Did London’s ‘Bagel Belt’ Help Stop Jeremy Corbyn’s Surge?

The United Kingdom’s ruling Conservative Party may be able to maintain power — just barely — after disastrous results in the Thursday election cost the Tories their overall majority in the House of Commons. But things could have been much worse for Prime Minister Theresa May had it not been for Jewish voters in key constituencies, or districts.

The Conservatives performed especially poorly in London, but were able to narrowly hang on in constituencies with large Jewish populations. Political analysts, as well as candidates themselves, surmised that the Conservatives’ success had to do with Jewish antipathy towards Labour party leader Jeremy Corbyn.

Corbyn is a supporter of the Boycott, Divestment and Sanctions movement against Israel, once called members of Hamas and Hezbollah his “friends,” and was accused of whitewashing a report into anti-Semitism within his party before naming the person who wrote the report to the House of Lords.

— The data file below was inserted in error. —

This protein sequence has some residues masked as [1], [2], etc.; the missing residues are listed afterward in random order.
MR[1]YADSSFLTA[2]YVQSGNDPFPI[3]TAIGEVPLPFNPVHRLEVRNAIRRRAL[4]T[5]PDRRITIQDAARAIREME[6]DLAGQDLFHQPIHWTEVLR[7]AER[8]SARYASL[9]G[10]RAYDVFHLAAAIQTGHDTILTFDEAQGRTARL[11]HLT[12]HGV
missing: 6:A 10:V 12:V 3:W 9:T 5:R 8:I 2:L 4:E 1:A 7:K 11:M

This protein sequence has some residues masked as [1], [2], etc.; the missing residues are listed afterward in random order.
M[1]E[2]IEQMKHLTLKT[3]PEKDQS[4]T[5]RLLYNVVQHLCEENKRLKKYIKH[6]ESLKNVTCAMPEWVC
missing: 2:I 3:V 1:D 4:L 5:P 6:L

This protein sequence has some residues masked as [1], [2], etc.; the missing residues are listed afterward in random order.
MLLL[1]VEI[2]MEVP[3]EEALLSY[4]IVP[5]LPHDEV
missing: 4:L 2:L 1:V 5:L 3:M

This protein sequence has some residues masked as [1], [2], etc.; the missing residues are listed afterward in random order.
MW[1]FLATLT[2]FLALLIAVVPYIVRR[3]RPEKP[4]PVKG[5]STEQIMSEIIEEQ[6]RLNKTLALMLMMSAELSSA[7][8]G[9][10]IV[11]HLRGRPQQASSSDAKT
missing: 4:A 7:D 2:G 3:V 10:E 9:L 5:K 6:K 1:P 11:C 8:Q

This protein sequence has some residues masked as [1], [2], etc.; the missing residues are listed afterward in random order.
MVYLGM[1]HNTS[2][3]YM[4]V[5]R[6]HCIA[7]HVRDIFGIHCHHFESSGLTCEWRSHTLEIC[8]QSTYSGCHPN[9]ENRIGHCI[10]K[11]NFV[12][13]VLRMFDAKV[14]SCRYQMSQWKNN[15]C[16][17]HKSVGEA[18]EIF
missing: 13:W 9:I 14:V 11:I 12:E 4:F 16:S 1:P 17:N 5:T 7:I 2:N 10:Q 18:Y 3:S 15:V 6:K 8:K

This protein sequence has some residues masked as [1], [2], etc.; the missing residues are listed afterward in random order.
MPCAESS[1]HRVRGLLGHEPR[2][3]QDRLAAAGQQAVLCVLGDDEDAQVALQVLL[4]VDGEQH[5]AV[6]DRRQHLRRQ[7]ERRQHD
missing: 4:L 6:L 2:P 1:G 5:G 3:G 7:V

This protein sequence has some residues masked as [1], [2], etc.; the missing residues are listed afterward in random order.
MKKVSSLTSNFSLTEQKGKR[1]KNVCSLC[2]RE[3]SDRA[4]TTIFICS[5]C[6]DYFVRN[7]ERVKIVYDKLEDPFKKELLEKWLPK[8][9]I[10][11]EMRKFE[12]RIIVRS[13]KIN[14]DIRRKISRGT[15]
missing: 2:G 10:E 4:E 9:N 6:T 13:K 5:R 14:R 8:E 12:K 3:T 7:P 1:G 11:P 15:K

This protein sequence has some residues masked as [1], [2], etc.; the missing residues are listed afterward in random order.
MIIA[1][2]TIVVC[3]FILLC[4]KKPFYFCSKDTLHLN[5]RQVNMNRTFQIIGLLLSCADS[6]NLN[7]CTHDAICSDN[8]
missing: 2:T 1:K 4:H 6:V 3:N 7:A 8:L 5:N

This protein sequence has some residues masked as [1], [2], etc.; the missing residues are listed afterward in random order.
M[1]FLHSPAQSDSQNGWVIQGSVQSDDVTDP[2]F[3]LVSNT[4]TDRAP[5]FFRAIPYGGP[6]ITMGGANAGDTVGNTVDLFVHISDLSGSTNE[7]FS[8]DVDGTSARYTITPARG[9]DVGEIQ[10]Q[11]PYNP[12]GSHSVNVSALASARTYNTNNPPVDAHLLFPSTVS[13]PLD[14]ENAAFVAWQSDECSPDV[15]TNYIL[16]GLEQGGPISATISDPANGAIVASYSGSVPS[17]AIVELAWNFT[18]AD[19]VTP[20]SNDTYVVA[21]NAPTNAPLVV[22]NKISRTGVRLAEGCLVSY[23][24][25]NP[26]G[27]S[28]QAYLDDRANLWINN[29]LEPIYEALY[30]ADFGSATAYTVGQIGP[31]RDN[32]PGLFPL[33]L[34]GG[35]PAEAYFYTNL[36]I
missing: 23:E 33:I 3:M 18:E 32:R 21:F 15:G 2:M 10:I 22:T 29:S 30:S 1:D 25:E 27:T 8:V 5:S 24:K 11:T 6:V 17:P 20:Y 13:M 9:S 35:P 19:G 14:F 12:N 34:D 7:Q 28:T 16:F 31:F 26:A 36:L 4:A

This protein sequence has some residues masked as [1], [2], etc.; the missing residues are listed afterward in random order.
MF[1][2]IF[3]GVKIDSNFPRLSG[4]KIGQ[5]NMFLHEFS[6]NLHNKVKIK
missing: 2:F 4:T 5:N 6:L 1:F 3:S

The national swing from Conservative to Labour was 9.5%, but in Finchley and Golders Green, the most heavily Jewish constituency in the country, it was only 4.1%, allowing Conservative MP Mike Freer to remain in office. Freer pointedly thanked the Jewish community in his victory speech for “sticking with me.” Districts like Hendon saw similar results, the Times of Israel noted.

In those districts, the Jewish Chronicle’s Marcus Dysch wrote, “Jewish voters made their feelings towards Mr. Corbyn abundantly clear, and withheld from him two seats which could, with the odd vote going differently elsewhere in the country, have been absolutely vital.”

The Conservatives, in a likely coalition with Northern Ireland’s strongly pro-Israel Democratic Unionist Party, will have 328 seats — two more than the 326 needed for a majority.

Contact Aiden Pink at pink@forward.com or on Twitter, @aidenpink.

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Did London’s ‘Bagel Belt’ Help Stop Jeremy Corbyn’s Surge?

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